Read an eARC from the publisher Content warnings: death of a sibling, brain hemorrhage, discussion of alcoholism, blood, gore, violence against animals (birds, the dog does not die), drowning. generational trauma
Mackenzie lost her older sister, Sabrina, several years prior in what seemed like a natural cause. But recently, horrible nightmares have been plaguing her sleep, including items being pulled from the dreamscape into the real world. Turning to her remaining sister, cousin, mother, and aunties for help, perhaps she can quiet the supernatural disturbance once and for all.
Johns masterfully uses dreams as both a narrative and a plot device to tell the story of trauma both personal and generational with a focus on finding support in one’s family and community for respite and healing.
Weird Fishes by Rae Mariz is a work of oceanic fantasy that shows great veneration to the ocean and all its inhabitants, from tiny krill to clever octopi to the massive cetaceans. Ceph, a scientist from the deep sea, discovers that the time current is slowing down and hears of these new types of fish, humans, who are wreaking havoc on the environment. Iliokai, a whale rider like a selkie, has answers of her own and works with Ceph to prevent a different marine ecological disaster going too far in the other direction. The work is compassionate, enthusiastic, full of so much love for all things beneath the sea, and full of righteous rage for ongoing climate disasters.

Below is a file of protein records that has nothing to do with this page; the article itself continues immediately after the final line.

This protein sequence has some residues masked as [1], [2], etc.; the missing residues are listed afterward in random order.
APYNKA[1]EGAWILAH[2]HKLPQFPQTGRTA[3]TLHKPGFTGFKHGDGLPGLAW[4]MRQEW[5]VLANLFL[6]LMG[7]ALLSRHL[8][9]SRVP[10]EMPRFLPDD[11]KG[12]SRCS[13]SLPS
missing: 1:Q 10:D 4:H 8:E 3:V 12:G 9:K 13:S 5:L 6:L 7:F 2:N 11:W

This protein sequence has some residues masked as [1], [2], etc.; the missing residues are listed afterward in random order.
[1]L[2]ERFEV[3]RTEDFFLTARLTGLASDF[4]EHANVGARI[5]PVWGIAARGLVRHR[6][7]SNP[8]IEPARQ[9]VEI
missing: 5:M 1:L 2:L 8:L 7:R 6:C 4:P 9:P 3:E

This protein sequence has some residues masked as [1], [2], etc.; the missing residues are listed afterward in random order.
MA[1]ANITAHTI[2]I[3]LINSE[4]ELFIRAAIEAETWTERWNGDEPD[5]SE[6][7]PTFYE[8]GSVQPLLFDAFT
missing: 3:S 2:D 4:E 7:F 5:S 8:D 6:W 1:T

I’m so excited to have Rae on the blog today to talk about the lightning-in-a-bottle experience of putting this novella together, how she went about selecting the narrators, what changed in revisions, and the joy of working with venues like Stelliform and khōréō who are open to experimental works.
At the onset of winter, communications go down at a small northern Anishinaabe community. Turns out it isn’t run-of-the-mill power outage, but a sign of society collapsing in the urban south. What then ensues is survival prep for an uncertain winter, while reports suggest humanity declined. It’s tense, it’s sad, and in the end, community and tradition are what keep our protagonists alive and their families together despite the adversity.
Though short, this book has a lot going on in it which made it a slower read for me. There’s the intersection of community obligation and caring for the desperate. There’s the tension of what to do when technology starts failing and how to merge tradition with survival. Each brief chapter has so much going on, I had to reread a few of them more than once to really catch all the layers.
There’s also the looming fear of uncertainty. It’s not horror in much of the sense that there’s an evil to defeat or run from. It’s horror in that way where survival is the goal, and the costs associated. There is a human boogeyman in the form of Justin Scott, who arrives on the scene with a literal bang and the side-eying doesn’t end there. I can’t say too much more because that would be spoilers, but having something dangerous inside the metaphorical house of the reservation ups the ante so much. At the end of winter, there is a sigh of relief, but an acknowledgment of the work to come.